Does Diabetes Cause Hearing Loss?

Diabetes and hearing loss are two of the world’s most widespread health concerns.

Diabetes affects an estimated 10% of the adult population in the Western World. About 40% of these cases are undiagnosed.

About 16-17% of Americans and Europeans suffer from a partial or total inability to hear.

There is a strong relationship between age and hearing loss. For example, in America 8% of 18 to 44 years old, 19% of 45 to 64 years old, and 30% of 65 to 74 years old report trouble with their hearing.

What causes hearing loss?

Hearing loss develops when sound signals are unable to reach the brain. This may be due to one or both of the following causes:

[1] Sensorineural deafness

The inner part of the ear contains tiny hair cells (nerve endings) that change sounds into electric signals. The nerves then carry these signals to the brain.

Damage to the tiny hair cells, the nerve fibres in the inner ear, the auditory nerve that carries the sound signals to the brain (auditory nerve), or the brain itself can cause partial or full loss of hearing.

Known as sensorineural deafness, this kind of hearing loss is permanent.

[2] Conductive hearing impairment

Earwax, ear infections, a perforated ear drum or damage to the hearing bones can all prevent sounds from passing from your outer ear to your inner ear.

This conductive hearing impairment may be only a temporary problem.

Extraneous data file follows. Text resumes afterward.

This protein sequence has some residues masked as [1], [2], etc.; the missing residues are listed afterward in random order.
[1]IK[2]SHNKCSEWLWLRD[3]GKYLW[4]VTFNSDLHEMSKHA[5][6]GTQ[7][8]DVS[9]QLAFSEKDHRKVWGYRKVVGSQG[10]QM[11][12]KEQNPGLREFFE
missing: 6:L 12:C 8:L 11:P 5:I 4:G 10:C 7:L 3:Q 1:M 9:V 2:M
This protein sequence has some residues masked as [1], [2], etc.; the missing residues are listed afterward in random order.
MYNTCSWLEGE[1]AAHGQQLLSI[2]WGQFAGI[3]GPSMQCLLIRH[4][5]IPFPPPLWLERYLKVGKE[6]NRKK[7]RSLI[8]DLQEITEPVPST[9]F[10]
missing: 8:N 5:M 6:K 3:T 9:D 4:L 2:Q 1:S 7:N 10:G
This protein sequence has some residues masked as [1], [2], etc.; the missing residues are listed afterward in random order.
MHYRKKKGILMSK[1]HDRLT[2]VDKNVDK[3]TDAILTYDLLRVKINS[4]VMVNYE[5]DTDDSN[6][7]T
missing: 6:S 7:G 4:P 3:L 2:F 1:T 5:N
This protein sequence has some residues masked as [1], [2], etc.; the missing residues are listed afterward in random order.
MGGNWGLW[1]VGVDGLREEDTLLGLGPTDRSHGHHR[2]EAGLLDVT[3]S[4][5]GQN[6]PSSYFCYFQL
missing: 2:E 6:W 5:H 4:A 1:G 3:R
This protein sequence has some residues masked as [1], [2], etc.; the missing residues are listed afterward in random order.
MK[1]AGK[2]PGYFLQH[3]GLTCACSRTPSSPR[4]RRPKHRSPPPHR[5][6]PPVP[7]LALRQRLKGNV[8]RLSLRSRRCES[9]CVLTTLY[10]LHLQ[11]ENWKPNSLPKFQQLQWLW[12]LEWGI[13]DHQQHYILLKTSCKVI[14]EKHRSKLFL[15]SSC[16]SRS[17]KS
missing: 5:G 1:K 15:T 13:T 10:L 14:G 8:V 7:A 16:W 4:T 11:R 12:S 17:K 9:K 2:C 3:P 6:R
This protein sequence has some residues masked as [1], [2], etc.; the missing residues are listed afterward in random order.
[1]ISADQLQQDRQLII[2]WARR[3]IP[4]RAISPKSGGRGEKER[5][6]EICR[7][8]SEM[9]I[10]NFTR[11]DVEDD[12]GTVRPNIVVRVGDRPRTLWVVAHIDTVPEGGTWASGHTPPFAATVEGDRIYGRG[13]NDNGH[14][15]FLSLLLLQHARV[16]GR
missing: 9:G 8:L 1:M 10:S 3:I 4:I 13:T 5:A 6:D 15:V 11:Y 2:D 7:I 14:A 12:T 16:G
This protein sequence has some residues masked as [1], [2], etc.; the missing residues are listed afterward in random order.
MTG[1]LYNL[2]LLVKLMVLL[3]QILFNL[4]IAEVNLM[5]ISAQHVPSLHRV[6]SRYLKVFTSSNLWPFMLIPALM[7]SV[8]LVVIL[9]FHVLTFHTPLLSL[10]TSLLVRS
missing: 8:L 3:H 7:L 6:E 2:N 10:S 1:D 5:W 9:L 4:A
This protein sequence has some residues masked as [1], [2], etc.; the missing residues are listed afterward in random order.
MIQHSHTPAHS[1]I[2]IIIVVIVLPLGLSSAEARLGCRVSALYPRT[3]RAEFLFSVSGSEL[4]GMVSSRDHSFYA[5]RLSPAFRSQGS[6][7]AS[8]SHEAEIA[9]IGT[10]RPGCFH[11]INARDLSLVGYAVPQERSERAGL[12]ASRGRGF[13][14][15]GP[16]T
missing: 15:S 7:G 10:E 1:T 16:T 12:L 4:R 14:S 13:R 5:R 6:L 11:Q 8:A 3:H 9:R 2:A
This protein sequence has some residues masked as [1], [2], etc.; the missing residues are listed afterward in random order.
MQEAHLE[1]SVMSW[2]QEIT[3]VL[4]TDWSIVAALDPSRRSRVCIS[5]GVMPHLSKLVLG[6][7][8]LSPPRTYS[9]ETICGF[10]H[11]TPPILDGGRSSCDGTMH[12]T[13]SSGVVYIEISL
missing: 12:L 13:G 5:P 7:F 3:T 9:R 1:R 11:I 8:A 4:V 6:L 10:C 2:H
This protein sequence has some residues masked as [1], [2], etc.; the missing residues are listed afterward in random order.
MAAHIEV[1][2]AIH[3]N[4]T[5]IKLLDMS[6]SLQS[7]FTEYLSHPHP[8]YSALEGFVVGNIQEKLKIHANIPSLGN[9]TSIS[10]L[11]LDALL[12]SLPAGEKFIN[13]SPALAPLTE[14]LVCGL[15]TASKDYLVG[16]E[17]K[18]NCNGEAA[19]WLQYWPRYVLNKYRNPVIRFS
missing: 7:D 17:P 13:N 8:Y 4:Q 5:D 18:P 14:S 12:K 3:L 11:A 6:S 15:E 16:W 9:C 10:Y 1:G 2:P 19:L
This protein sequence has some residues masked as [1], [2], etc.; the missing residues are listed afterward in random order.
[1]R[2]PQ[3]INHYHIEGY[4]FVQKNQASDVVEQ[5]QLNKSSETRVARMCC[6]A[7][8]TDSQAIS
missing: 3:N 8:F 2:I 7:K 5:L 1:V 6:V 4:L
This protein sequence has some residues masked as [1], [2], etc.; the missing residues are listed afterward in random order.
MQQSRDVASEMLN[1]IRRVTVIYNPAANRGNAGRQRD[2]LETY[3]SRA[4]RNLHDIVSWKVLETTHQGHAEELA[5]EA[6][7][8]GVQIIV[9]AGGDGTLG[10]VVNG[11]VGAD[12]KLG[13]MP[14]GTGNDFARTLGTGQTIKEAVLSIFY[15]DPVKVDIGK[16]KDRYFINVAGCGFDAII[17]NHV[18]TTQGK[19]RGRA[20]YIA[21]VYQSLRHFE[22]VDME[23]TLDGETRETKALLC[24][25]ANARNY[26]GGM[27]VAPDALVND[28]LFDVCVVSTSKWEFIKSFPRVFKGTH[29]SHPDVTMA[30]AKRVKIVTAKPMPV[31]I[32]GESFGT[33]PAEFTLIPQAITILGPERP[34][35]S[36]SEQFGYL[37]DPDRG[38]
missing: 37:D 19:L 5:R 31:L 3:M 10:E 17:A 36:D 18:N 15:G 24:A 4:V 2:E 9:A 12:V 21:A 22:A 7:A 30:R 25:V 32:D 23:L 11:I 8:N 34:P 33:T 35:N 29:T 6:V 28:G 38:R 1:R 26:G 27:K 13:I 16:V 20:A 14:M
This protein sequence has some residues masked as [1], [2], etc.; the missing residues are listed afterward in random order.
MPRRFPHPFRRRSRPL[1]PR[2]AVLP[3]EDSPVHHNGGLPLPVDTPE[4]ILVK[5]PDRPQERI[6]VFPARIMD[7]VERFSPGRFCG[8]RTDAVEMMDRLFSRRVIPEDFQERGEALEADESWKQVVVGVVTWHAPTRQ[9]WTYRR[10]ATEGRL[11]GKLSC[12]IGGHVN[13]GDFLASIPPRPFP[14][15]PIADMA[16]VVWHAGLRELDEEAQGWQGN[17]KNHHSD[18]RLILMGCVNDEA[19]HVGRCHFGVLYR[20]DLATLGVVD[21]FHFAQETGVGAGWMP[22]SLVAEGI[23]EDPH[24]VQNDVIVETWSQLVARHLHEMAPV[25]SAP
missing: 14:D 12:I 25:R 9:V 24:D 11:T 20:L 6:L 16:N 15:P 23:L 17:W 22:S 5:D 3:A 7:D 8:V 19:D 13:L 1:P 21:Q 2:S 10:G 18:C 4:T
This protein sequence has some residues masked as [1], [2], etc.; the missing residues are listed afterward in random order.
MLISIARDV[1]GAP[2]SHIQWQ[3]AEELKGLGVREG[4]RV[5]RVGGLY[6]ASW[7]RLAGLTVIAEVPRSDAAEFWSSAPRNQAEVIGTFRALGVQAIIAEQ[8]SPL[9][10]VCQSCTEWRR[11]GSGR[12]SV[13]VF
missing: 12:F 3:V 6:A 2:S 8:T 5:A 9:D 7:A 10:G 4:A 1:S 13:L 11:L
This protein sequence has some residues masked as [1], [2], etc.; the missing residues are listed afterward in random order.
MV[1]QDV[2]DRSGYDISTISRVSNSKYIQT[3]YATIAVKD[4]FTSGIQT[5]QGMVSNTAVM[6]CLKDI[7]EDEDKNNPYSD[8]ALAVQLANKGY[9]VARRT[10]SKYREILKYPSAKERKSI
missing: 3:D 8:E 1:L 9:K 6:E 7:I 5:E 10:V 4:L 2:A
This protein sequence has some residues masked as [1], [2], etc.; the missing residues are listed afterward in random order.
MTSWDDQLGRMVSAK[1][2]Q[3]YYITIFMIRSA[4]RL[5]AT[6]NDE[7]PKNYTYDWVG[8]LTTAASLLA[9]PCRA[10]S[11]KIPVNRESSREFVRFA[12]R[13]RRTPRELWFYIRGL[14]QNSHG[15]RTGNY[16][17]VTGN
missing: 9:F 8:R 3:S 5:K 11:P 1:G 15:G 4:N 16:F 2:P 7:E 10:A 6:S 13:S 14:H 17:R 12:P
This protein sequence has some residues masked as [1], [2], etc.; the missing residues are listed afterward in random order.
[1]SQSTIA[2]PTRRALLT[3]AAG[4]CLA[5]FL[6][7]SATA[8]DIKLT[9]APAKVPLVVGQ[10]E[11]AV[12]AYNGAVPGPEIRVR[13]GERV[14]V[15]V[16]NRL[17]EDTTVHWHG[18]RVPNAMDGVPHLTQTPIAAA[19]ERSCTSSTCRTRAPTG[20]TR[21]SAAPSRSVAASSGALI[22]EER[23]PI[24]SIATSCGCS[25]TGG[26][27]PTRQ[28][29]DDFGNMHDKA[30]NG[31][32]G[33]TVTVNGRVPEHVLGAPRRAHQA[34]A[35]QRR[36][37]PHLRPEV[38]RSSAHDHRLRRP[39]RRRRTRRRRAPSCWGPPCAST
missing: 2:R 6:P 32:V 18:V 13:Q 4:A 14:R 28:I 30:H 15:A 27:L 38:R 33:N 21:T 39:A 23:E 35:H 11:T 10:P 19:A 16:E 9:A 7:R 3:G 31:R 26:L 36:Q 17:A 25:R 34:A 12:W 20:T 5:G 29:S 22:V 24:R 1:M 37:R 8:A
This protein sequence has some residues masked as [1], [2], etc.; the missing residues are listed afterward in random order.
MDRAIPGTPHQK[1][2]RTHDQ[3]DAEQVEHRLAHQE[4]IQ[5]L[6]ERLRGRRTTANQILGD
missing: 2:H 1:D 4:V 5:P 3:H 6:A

Mixed hearing loss… it is possible for both of these problems to occur at the same time.

Hearing loss, of whatever sort, can be caused synapse xt by a variety of factors. These include:

  • Aging … getting progressively deaf as you grow older is a fact of life
  • Prolonged exposure to loud noises … noise is the cause of roughly half of all cases of hearing loss and responsible for some degree of hearing problems in 5% of the global population
  • Chemicals … certain chemicals (combined with loud noises) can increase a person’s hearing loss
  • Genes … impaired hearing can be inherited
  • Illness … measles, meningitis and mumps can all lead to some degree of hearing loss; so too can neurological disorders such as multiple sclerosis and stroke
  • Medicines … such as antibiotics, anti-inflammatory drugs and diuretics can cause irreversible ear damage, which is one reason why their use is limited
  • Physical trauma … people who sustain head injuries are especially vulnerable to hearing loss or tinnitus (ringing in the ears), either temporary or permanent

What are the signs of hearing loss?

Hearing loss can be so gradual that you may not notice it. In fact, your family or friends may notice a loss of hearing before you do.

You probably have impaired hearing if you:

  • Find it hard to hear other people clearly or feel that their voices sound mumbled or slurred
  • Have trouble following conversations that involve more than two people talking
  • Have problems hearing in noisy places such as busy pubs or restaurants or other places where there is background noise
  • Find it easier to understand men compared to women and children
  • Need to turn up the volume excessively when listening to music or watching TV
  • Find it difficult to hear your telephone, mobile, alarm clock or the door bell
  • Find that some sounds seem too loud.
  • Find it hard to tell high-pitched sounds (such as “s” or “th”) from one another.
  • Have a feeling of being off-balance or dizzy
  • Have a ringing or buzzing sound in your ears (tinnitus)

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